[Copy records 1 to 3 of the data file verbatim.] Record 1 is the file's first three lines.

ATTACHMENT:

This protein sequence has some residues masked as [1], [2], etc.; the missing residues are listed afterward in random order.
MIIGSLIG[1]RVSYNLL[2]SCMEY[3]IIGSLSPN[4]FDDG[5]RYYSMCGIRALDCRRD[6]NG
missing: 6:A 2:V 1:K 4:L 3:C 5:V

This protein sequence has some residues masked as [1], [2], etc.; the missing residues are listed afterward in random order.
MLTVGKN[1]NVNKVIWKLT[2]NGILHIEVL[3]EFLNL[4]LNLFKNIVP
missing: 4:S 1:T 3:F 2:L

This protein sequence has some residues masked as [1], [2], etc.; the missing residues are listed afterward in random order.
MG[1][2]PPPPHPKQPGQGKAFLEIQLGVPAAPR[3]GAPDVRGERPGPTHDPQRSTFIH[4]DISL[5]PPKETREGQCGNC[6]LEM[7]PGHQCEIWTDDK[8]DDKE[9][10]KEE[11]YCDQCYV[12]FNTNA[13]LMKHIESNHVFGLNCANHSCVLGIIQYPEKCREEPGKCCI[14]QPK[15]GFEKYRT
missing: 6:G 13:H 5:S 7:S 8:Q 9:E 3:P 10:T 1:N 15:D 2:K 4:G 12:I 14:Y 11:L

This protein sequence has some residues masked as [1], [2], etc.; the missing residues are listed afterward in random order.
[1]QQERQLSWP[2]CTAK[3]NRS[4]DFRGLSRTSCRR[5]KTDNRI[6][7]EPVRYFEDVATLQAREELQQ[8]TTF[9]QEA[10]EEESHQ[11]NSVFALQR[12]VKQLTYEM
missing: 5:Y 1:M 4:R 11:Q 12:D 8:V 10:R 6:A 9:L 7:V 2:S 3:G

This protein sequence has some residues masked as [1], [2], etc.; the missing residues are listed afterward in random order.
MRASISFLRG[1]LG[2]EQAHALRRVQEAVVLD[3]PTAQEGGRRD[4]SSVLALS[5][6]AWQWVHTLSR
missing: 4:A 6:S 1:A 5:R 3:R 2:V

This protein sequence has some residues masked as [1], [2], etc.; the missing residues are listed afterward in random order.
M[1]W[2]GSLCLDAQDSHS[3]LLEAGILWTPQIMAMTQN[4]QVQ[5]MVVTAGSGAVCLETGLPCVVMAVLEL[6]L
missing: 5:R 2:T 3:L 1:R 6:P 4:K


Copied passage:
This protein sequence has some residues masked as [1], [2], etc.; the missing residues are listed afterward in random order.
MIIGSLIG[1]RVSYNLL[2]SCMEY[3]IIGSLSPN[4]FDDG[5]RYYSMCGIRALDCRRD[6]NG
missing: 6:A 2:V 1:K 4:L 3:C 5:V

This protein sequence has some residues masked as [1], [2], etc.; the missing residues are listed afterward in random order.
MLTVGKN[1]NVNKVIWKLT[2]NGILHIEVL[3]EFLNL[4]LNLFKNIVP
missing: 4:S 1:T 3:F 2:L

This protein sequence has some residues masked as [1], [2], etc.; the missing residues are listed afterward in random order.
MG[1][2]PPPPHPKQPGQGKAFLEIQLGVPAAPR[3]GAPDVRGERPGPTHDPQRSTFIH[4]DISL[5]PPKETREGQCGNC[6]LEM[7]PGHQCEIWTDDK[8]DDKE[9][10]KEE[11]YCDQCYV[12]FNTNA[13]LMKHIESNHVFGLNCANHSCVLGIIQYPEKCREEPGKCCI[14]QPK[15]GFEKYRT
missing: 6:G 13:H 5:S 7:S 8:Q 9:E 3:P 10:T 1:N 15:D 2:K 4:G 12:I 14:Y 11:L